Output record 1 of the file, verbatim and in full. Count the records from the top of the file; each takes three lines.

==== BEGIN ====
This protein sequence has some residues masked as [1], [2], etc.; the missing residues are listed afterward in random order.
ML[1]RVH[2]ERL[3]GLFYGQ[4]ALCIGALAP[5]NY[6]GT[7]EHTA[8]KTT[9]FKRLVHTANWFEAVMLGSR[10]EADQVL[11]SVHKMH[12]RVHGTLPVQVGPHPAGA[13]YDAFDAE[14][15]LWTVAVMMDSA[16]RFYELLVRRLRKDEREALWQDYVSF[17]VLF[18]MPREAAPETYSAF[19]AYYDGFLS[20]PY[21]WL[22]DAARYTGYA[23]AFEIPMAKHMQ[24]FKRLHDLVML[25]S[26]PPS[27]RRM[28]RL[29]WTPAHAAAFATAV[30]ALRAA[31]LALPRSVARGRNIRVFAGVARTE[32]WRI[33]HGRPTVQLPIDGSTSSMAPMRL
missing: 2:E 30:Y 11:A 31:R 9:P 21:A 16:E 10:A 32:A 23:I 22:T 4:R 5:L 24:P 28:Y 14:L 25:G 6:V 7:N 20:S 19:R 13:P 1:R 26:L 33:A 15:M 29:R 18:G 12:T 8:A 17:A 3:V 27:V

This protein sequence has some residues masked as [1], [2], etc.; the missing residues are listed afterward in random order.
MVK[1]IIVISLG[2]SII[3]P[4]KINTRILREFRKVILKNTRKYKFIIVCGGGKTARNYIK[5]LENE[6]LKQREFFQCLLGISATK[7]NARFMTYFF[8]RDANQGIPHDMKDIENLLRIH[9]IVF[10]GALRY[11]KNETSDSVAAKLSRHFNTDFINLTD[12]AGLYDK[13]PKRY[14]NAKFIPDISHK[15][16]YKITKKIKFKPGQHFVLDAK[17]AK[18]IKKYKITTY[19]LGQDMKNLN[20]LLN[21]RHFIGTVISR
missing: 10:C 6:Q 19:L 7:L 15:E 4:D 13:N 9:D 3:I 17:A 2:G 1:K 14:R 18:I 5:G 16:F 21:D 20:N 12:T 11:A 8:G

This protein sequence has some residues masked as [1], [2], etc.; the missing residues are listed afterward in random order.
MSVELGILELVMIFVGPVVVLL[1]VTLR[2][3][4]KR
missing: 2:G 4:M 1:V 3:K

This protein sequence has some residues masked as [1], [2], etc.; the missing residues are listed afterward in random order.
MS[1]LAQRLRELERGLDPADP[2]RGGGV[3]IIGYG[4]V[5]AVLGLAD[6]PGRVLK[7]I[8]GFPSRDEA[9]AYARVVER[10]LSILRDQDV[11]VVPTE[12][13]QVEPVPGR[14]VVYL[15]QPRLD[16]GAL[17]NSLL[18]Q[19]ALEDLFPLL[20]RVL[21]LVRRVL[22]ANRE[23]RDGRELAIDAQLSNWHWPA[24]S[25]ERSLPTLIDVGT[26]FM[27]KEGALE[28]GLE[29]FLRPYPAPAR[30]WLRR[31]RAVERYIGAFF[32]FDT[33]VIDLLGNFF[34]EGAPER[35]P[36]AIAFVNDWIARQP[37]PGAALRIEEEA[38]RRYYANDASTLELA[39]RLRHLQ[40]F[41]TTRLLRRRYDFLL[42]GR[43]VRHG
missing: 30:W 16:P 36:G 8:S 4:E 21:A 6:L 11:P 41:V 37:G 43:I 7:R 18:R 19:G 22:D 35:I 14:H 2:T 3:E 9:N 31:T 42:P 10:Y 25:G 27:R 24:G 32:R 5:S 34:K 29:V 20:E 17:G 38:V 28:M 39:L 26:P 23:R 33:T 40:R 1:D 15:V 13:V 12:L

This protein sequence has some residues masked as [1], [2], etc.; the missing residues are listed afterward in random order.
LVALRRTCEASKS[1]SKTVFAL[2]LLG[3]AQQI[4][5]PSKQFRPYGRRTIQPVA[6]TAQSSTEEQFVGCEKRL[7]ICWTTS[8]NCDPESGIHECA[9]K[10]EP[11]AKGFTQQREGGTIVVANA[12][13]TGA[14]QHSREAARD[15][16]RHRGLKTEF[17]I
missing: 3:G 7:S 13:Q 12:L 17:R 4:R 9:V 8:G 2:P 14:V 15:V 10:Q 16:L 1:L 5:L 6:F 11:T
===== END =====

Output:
This protein sequence has some residues masked as [1], [2], etc.; the missing residues are listed afterward in random order.
ML[1]RVH[2]ERL[3]GLFYGQ[4]ALCIGALAP[5]NY[6]GT[7]EHTA[8]KTT[9]FKRLVHTANWFEAVMLGSR[10]EADQVL[11]SVHKMH[12]RVHGTLPVQVGPHPAGA[13]YDAFDAE[14][15]LWTVAVMMDSA[16]RFYELLVRRLRKDEREALWQDYVSF[17]VLF[18]MPREAAPETYSAF[19]AYYDGFLS[20]PY[21]WL[22]DAARYTGYA[23]AFEIPMAKHMQ[24]FKRLHDLVML[25]S[26]PPS[27]RRM[28]RL[29]WTPAHAAAFATAV[30]ALRAA[31]LALPRSVARGRNIRVFAGVARTE[32]WRI[33]HGRPTVQLPIDGSTSSMAPMRL
missing: 2:E 30:Y 11:A 31:R 9:P 21:A 16:E 10:A 32:A 23:I 22:T 4:R 5:L 24:P 28:Y 14:L 25:G 6:V 7:N 20:S 19:R 13:P 1:R 26:L 33:A 15:M 29:R 18:G 12:T 8:A 17:A 3:V 27:V